In Phoenix the banks tend to care more about the net price/profit than they do about the financing method. A fair number of banks are starting to require home buyers with financing to get pre-qualified with their loan officers. This lets the bank know the home buyers are qualified and provided they are using a competent loan officer the deal will close. 

        That being said, we are seeing lending guidelines tighten up and it is complicating our financed transactions. It will take awhile, but its possible financed deals will start falling apart at a higher rate which will make cash transactions more attractive. 

        Keep in mind, if a financing buyer offers $25,000 – 30,000 over list price (aka bank market value), there is a good chance the home will not appraise and the bank will have to drop their price to the appraisal value. With appraisers being all over the board with appraisal values, the banks run the risk of selling the home for less than the cash offer. Its a trade off between risk and reward for the banks.

  • Hih3323


  • puddle_jumper

    This is by far the most well written and informative blog on the subject. I look forward to these letters. Kudos.

    • http://blog.redfin.com GlennKelman

      Wow, thanks!

  • lenlil

    The economy will never improve as long as housing prices are out of
    reach by the majority of the people. If the people are paying 50% and
    higher of their income for housing, which has been the trend happening
    for the past 30 years, starting in New York City and flooding across the
    country to Los Angeles; they have no disposable income to stimulate the
    economy. 25% needs to be the norm for the cost of housing. The homeless
    population has increased drastically in the past 30 years, coinciding
    with the increase in the cost of housing. People have had to “double
    up”, “triple up” and move back in with parents. This trend still
    continues today as most people cannot afford the high price of housing
    even though it has “fallen” to 2003 levels, for example, as housing in
    2003 was too expensive for most to afford. Therefore,the continued
    growth of the homeless is with us now. The consumer has lost sight of
    the power they have to control the high cost of necessities, such as
    housing. Just don't pay it and they can't charge it. Always bargain the
    cost of housing, whether rental or buying.lillianabel.blogspot.co…

    • http://blog.redfin.com GlennKelman

      I agree with your assessment on the percentage of pre-tax income devoted to housing but feel like affordability is decent outside of NYC and LA.

      • nematoda

        Yes, LA (and Orange and San Diego) counties are still “overpriced.” I live in an LA suburb, and prices have come down, but the median is still unaffordable in terms of pre-tax income devoted to housing. Where I'm looking (Pasadena-Arcadia-Monrovia), anything in move-in condition with 3+ bedrooms and 1,700+ square feet is still at least $550,000 (and, honestly, I cannot find anything less than $650,000–except for short sales–that offers a significant upgrade from my 25-year old, 1,600 sq. foot townhouse). It's sad. The only bright note is that I bought in 1999, just before the market shot up. My townhouse was very affordable then, and even more now with low interest rates. My pre-tax to housing cost ratio is only a 20% today.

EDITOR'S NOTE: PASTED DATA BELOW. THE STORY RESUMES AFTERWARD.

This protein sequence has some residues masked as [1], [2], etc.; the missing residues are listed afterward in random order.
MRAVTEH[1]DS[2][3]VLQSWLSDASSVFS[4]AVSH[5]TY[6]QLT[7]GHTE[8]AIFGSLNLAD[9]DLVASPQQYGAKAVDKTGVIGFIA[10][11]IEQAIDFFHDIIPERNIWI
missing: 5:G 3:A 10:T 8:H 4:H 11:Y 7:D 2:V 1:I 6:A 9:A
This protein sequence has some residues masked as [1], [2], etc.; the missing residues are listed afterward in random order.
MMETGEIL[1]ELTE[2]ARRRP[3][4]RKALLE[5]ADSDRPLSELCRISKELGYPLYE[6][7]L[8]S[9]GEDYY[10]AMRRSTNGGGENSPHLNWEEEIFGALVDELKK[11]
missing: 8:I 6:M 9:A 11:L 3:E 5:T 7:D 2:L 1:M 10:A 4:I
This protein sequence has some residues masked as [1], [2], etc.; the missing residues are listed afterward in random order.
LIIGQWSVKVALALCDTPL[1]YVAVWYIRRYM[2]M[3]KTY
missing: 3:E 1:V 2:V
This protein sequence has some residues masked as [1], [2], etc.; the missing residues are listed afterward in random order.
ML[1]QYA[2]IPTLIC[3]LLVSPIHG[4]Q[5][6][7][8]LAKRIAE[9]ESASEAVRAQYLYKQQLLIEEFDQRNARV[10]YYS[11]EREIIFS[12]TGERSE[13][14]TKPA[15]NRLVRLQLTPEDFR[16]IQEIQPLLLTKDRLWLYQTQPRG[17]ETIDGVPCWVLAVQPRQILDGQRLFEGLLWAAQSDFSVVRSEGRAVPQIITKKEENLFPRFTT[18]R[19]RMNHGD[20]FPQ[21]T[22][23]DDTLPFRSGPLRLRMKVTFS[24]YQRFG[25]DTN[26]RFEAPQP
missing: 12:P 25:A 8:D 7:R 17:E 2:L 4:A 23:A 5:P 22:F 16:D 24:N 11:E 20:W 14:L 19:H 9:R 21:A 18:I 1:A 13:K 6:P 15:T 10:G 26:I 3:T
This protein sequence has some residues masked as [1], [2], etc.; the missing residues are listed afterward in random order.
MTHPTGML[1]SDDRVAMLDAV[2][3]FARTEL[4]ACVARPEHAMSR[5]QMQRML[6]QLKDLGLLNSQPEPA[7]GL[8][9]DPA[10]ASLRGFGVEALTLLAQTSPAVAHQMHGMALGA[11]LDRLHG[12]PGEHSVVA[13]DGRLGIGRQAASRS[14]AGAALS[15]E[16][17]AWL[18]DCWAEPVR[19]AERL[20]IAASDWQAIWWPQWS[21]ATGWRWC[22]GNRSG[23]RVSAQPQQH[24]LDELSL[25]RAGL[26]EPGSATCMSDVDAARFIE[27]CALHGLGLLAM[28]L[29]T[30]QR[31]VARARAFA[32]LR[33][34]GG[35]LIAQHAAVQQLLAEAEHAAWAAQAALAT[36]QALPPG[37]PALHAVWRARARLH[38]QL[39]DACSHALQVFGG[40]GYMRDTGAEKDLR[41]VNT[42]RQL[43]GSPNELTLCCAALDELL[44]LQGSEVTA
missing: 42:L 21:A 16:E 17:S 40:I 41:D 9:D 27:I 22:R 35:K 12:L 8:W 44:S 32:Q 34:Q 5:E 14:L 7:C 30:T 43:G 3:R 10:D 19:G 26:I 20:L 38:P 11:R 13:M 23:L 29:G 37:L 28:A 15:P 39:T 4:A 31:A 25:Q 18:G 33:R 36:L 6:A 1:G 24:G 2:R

• SimplyMe

          I agree with you. I am currently looking too and I see the same thing. And for the same areas. Very frustrating.

      • Steve7rant

        Affordability is decent in the DC and SF areas?  A graphic accompanying
        an article in the WSJ yesterday
        html#articleTabs%3Dinteractive) indicates that in many areas the ratio between income and housing prices remain well above historical averages.

  • Okspud

    I have two houses for sale.  One upstate NY and one on Long Island–both below market value-  No one is even looking on the internet anymore.  Future buyers must be living in pup tents.  What happened to the demand in prime areas?

  • Hughbike

    I live in Austin, 78749.and work at the local LOWES in the paint dept. Everyday I deal w/ 8 or 10 people who are getting ready to sell their house. Alternately, I deal w/ a good handful of folks who are renovating newly purchased homes. These are just the people that communicate this info. Prices are moderate here, but downtown condos have risen dramatically over the winter and spring.

  • Danstvguy

    I would ask them politely where they will be moving to … will they be buying or renting?   I'd heard that Austin and Texas markets were strong … Is that the case?  I think its probably natural that working at Lowe's you'd meet folks prepping their homes for sale but have you noticed an increase lately?

  • Renting in Mass

    The US consumer is like Wile E. Coyote after he's run off a cliff. The only reason we aren't in freefall is that we haven't yet realized that there's nothing under our feet.

  • http://sandiegomovers.webs.com Ourmanoliver

    Here's how to sell your house fast. First look at the average income in your city. Then, look at how much the payment on your house should be based off of 25% of post tax income. Now, price that according to what the average buyer would pay in your area. If you are upside down, work out a short-sale with your bank. BAM you've sold your home.

    One of the biggest problems I've seen in this market is that a lot of people paid “fool's gold” prices and trying to find another fool to buy it; which is not likely to happen. So they are saddled with this debt, out of spite and lose their homes and any other chance at buying one in the near future

  • Noboss123456

    Curious why Greater Sacramento area was left out of the listing?

  • http://twitter.com/rieltor2010 Alex

    http://hahol.net hi vi a domt nou from ukraine